New York Times Notable Book of the Year
Publishers Weekly Best Book of 1997
With an Introduction by Robert Giroux, The Complete Stories of Bernard Malamud is "an essential American book," Richard Stern declared in the Chicago Tribune when the collection was published in hardcover. His praise was echoed by other reviewers and by readers, who embraced the book as they might a displaced person in one of Malamud's stories, now returned to us, complete and fulfilled and recognized at last. The volume gathers together fifty-five stories, from "Armistice" (1940) to "Alma Redeemed" (1984), and including the immortal stories from The Magic Barrel and the vivid depictions of the unforgettable Fidelman. It is a varied and generous collection of great examples of the modern short story, which Malamud perfected, and an ideal introduction to the work of this great American writer.
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Due to his formidable skill as a novelist--and to the fact that one of his novels, The Natural, had the good or bad luck to be repackaged as a large-screen vehicle for Robert Redford--Bernard Malamud hasn't always been recognized as short-story master of the first rank. As this collection demonstrates once and for all, he is. The anthology pieces, such as "The Magic Barrel," "The Silver Dish," or "Rembrandt's Hat," would be more than enough to place the author in the pantheon. But the 54 stories gathered here represent an astonishing abundance of narrative smarts and brilliant, Yiddish-accented prose. Malamud's heroes meet all manner of misfortune--there's something distinctly Job-like about even his most contented characters (a typical one has "a sort of indigenous sadness [that] hung on or around him")--yet the author suffuses their woes with gentle comedy. And while Jews occupy center stage in almost every tale, they are universal rather than parochial figures: as the beleaguered tailor in "Angel Levine" triumphantly informs his wife, "Believe me, there are Jews everywhere."About the Author:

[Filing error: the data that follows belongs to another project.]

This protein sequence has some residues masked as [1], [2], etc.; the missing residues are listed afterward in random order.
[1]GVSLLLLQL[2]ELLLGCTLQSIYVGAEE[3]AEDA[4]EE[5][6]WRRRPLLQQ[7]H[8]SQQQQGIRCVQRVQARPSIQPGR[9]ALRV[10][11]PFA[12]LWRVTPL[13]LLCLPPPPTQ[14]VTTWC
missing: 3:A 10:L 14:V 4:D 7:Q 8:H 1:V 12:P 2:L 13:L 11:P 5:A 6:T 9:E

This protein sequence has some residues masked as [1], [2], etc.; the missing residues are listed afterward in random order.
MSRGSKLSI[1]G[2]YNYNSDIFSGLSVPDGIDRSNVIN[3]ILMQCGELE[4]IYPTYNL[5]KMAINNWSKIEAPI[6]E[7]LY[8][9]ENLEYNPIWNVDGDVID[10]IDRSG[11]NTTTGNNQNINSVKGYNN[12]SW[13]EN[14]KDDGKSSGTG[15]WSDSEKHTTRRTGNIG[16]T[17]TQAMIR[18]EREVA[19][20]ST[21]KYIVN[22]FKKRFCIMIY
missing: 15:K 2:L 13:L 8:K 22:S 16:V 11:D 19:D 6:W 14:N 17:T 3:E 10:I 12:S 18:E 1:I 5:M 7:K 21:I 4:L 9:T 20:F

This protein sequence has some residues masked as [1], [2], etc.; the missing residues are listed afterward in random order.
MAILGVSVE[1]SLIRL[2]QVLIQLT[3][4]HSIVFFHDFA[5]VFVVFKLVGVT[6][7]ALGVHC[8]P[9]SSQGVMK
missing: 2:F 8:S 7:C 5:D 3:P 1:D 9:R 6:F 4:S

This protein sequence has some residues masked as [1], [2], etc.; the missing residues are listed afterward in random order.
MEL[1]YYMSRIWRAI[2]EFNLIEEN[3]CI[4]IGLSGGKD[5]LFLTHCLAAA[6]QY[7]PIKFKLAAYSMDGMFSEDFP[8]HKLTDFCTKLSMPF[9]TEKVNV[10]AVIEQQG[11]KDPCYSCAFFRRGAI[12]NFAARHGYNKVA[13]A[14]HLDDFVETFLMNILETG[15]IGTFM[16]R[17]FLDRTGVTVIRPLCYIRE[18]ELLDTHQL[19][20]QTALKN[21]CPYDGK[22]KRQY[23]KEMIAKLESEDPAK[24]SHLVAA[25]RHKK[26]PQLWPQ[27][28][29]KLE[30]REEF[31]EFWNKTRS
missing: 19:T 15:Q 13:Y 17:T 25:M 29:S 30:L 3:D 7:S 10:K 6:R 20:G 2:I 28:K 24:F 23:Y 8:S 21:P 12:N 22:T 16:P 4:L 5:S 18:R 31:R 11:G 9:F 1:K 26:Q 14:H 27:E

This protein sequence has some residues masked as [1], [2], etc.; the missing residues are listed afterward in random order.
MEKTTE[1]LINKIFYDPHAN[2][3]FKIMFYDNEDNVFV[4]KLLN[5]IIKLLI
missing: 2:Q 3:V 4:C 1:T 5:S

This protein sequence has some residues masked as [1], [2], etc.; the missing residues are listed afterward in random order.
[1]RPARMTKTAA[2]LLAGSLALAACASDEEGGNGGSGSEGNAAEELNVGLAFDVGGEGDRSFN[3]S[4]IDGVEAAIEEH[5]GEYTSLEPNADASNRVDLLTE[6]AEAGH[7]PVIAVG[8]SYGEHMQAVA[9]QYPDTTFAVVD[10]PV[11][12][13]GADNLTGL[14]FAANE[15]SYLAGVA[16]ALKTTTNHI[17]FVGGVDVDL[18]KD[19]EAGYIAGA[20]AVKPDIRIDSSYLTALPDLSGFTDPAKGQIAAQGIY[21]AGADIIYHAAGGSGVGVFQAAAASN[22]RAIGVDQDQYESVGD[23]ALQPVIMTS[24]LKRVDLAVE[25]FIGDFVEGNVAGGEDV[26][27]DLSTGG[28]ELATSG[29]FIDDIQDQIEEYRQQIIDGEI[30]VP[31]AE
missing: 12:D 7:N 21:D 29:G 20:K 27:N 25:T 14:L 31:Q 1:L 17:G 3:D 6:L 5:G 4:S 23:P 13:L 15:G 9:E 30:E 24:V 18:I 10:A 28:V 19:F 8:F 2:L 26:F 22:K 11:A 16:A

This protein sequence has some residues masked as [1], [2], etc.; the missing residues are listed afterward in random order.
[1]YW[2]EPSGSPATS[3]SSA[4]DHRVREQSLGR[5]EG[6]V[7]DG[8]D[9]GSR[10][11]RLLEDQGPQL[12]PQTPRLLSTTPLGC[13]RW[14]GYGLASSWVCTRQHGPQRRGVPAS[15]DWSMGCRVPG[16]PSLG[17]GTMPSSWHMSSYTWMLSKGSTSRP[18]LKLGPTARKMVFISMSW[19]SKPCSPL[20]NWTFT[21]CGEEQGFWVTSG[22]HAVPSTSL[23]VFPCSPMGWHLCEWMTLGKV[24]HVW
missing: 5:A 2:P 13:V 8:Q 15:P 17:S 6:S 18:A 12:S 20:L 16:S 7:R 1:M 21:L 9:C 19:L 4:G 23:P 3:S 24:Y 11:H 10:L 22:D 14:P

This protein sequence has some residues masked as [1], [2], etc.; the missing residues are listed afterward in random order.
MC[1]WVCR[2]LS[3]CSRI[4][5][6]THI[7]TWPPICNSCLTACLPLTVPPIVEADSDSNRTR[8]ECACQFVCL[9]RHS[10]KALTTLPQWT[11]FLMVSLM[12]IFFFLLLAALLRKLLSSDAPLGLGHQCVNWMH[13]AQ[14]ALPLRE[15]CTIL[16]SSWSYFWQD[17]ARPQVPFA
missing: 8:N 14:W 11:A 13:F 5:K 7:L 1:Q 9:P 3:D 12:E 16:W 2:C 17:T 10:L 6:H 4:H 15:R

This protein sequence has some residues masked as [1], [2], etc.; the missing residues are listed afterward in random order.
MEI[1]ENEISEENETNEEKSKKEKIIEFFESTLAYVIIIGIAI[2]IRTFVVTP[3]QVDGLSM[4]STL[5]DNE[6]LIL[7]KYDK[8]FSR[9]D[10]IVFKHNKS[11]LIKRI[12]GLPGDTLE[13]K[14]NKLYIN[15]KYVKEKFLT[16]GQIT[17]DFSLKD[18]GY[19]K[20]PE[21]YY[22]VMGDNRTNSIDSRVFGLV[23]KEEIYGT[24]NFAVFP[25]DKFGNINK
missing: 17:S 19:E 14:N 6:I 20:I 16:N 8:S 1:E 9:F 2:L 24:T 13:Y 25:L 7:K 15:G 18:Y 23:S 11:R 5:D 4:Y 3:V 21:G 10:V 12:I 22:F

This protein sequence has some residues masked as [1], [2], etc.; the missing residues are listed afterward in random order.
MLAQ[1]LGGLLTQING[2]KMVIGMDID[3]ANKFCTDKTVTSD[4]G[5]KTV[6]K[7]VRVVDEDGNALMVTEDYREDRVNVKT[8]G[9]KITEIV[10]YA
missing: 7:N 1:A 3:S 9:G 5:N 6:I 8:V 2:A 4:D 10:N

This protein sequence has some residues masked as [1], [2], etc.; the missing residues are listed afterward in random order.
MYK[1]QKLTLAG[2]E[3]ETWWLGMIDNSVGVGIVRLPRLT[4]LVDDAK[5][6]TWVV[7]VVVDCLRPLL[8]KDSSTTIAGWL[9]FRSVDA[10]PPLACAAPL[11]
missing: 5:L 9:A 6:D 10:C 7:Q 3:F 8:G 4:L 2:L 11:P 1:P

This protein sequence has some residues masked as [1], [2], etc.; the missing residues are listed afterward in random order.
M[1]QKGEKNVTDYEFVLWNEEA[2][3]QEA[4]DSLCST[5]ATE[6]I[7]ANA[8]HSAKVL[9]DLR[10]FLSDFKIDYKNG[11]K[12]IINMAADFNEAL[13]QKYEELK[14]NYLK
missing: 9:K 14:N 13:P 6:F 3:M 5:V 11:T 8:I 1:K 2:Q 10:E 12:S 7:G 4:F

Acclaimed for his short stories, Bernard Malamud (1914-1986) received two National Book Awards (for The Magic Barrel and the novel The Fixer) and the Pulitzer Prize (for The Fixer). A native of Brooklyn, he taught for many years at Bennington College.
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